Boom or Bust: What’s the Outlook For the Energy Sector in 2015?
It appears that crude oil prices are starting to stabilize. At least, they’ve started to decline slower. Most of the “experts” who send price forecasts have the low being set in the $45 to $55 range.
This week we will see the first major winter storm of the season, which should draw more attention to the energy sector. The first “clipper” of the season will bring heavy snow, high winds, and very cold temperatures to an area of the country that burns a lot of natural gas for residential space heating. People in the Northeast still use a lot of heating oil to heat their homes, so this may have some impact on oil demand.
Outlook for 2015
2008 was the last time we saw crude oil prices plunge to anything like they have this year. That year the entire economy went into the tank, which in turn reduced energy demand. This year, it is the slowdown in Asian economies that is responsible for the International Energy Agency’s cut in its global oil demand forecast. Note that the IEA is still forecasting a significant year-over-year increase in demand.
If what happens next is anything like what happened after 2008, energy sector investors are in for a couple of very good years. 2009 and 2010 were two of the best years for the sector. Anyone who spread their money evenly over a group of high-quality upstream companies, drillers, and oilfield service firms on January 1, 2009, and rebalanced it quarterly should have doubled their money in two years.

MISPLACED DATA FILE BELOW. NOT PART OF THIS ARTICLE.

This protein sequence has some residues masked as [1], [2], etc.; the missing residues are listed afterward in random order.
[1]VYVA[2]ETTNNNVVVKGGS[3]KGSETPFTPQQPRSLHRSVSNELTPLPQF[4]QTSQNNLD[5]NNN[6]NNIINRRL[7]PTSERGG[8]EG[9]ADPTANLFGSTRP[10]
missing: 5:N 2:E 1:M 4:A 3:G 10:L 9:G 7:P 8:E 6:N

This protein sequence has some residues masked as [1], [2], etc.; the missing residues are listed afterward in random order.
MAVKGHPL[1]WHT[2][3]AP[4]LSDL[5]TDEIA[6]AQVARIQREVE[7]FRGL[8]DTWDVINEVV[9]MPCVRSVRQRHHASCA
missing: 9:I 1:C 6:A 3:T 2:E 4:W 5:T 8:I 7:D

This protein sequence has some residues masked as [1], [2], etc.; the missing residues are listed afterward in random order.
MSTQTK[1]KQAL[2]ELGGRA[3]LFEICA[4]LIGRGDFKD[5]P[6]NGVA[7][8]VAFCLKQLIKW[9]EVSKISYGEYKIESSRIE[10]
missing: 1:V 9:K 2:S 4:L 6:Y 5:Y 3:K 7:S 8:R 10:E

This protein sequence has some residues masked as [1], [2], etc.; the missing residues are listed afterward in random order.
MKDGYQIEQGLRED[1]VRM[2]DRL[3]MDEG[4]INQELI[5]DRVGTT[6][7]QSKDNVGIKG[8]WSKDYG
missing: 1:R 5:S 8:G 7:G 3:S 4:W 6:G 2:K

At today’s oil and natural gas prices, the first half of 2015 will be rough sledding for most of the E&P companies, the drillers and oilfield services firms like Halliburton (NYSE:HAL) and Schlumberger (NYSE:SLB). There will be significantly reduced upstream capital programs this year, and 30% to 40% of the onshore rigs actively drilling during the fourth quarter of 2014 will be sitting idle in the yard by June 2015. Many oilfield workers will be filing for unemployment benefits during the months ahead. The rig count is already dropping.
As I wrote last week, what’s going on today is planting the seeds for the next energy crisis.
My focus is on finding small and mid-cap upstream companies that have strong production and proven reserve growth locked in while making sure they have plenty of liquidity to fund their growth. Take a hard look at their hedging program before you invest also. Two small-cap E&P companies that look well-positioned to survive the first half of 2015 and thrive during the second half are Diamondback Energy (NASDAQ:FANG) and Carrizo Oil & Gas (NASDAQ:CRZO).
Commodity prices are set by marginal supply and demand. Today the oil market is oversupplied by approximately 1.5 million barrels per day, primarily due to weaker demand in Asia and Saudi Arabia’s unwillingness to cut production. That may sound like a lot of excess supply, but we live in a world that consumes more than 93 million barrels of liquid hydrocarbon-based products each day, and demand goes up by about a million barrels year-after-year.
One reason to be bullish about oil and gas prices is that the prices for commodities, especially those which are vital to our standard of living, tend to revert to the mean after a very bad year.
Much of the world’s oil supply comes from countries that are far from stable places to do business. It took nine days to put out fires at one of Libya’s main oil terminals. The fires were set by a rocket fired on December 25 by Fajr Libya (“Libya Dawn”), a coalition of Islamist-backed fighters. The first fire quickly spread to six other tanks at Al-Sidra oil terminal.